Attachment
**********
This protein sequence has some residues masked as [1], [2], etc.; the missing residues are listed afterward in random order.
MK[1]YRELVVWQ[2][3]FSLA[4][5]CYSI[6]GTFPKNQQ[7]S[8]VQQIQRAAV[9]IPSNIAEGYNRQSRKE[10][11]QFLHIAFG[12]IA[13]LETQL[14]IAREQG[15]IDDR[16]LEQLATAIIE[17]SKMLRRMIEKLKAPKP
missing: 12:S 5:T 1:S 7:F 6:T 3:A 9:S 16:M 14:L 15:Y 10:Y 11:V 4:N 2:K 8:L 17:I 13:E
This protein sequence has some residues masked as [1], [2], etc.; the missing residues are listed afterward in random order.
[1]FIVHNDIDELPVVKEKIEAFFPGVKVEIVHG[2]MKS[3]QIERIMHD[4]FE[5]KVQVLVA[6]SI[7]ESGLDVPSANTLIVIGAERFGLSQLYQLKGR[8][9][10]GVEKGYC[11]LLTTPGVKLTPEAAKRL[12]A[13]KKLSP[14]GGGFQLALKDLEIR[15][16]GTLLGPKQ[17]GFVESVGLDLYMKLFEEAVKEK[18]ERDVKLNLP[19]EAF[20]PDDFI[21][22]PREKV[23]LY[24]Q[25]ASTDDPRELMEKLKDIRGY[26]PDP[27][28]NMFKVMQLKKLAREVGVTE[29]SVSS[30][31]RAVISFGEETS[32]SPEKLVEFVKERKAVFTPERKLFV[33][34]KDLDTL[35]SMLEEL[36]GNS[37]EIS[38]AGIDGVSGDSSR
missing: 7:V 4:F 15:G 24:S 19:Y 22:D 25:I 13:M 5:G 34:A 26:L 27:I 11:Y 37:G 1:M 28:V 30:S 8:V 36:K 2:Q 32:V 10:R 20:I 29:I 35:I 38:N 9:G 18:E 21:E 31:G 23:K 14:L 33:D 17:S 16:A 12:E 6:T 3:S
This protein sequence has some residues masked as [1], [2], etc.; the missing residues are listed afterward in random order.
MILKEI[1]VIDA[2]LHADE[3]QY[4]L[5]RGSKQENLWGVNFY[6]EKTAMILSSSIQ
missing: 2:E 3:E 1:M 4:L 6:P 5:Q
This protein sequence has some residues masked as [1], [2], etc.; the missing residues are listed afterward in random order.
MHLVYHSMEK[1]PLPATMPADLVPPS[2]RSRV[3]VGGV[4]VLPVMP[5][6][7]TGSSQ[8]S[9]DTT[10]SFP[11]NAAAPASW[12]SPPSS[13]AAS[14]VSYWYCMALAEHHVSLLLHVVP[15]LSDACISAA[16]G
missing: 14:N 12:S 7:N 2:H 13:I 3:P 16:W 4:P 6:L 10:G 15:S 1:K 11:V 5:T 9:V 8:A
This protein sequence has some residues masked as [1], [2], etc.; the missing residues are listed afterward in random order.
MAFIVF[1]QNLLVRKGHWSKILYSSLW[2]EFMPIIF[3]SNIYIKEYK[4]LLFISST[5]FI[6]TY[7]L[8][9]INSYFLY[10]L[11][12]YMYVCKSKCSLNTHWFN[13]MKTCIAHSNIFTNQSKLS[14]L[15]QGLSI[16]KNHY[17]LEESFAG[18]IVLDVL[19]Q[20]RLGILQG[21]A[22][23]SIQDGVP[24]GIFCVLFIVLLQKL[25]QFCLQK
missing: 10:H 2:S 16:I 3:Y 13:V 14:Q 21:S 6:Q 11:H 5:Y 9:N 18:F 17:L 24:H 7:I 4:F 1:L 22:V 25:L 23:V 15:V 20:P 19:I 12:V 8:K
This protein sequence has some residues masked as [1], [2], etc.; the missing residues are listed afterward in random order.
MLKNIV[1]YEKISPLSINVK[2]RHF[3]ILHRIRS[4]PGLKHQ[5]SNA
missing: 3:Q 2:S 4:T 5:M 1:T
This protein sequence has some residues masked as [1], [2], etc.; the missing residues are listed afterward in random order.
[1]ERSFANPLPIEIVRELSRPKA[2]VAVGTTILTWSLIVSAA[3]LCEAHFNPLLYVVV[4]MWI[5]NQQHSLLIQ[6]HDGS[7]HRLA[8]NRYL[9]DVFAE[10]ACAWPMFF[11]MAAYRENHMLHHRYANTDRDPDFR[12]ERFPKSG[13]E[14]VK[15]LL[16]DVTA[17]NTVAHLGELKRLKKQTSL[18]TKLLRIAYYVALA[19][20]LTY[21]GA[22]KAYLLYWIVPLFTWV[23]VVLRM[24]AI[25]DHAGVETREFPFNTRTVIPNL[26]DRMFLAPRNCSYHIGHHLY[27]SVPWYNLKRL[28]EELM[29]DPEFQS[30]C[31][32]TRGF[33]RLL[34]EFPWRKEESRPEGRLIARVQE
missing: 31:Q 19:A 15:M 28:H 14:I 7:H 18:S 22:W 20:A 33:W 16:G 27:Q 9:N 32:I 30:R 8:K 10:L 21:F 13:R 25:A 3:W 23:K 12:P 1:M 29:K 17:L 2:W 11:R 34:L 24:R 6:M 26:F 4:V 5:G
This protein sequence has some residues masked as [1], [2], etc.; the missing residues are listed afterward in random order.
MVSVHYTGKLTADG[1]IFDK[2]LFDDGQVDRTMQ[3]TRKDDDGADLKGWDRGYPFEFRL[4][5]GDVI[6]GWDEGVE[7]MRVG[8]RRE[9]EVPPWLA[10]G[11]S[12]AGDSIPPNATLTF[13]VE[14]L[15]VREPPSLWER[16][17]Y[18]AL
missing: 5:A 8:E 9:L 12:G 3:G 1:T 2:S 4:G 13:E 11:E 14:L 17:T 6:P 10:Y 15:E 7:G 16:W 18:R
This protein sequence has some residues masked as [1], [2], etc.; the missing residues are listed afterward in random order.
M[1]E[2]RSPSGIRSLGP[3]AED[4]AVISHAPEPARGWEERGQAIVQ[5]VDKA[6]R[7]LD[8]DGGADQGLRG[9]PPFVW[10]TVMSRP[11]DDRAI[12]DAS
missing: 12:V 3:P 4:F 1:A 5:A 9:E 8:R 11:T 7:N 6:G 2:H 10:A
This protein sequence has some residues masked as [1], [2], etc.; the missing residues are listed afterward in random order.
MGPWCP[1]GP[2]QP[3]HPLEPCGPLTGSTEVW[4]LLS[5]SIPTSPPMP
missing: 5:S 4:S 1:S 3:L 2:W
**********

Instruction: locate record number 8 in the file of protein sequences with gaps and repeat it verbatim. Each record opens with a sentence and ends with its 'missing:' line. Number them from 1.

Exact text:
This protein sequence has some residues masked as [1], [2], etc.; the missing residues are listed afterward in random order.
MVSVHYTGKLTADG[1]IFDK[2]LFDDGQVDRTMQ[3]TRKDDDGADLKGWDRGYPFEFRL[4][5]GDVI[6]GWDEGVE[7]MRVG[8]RRE[9]EVPPWLA[10]G[11]S[12]AGDSIPPNATLTF[13]VE[14]L[15]VREPPSLWER[16][17]Y[18]AL
missing: 5:A 8:E 9:L 12:G 3:G 1:T 2:S 4:G 13:E 11:E 14:L 17:T 6:P 10:Y 15:E 7:G 16:W 18:R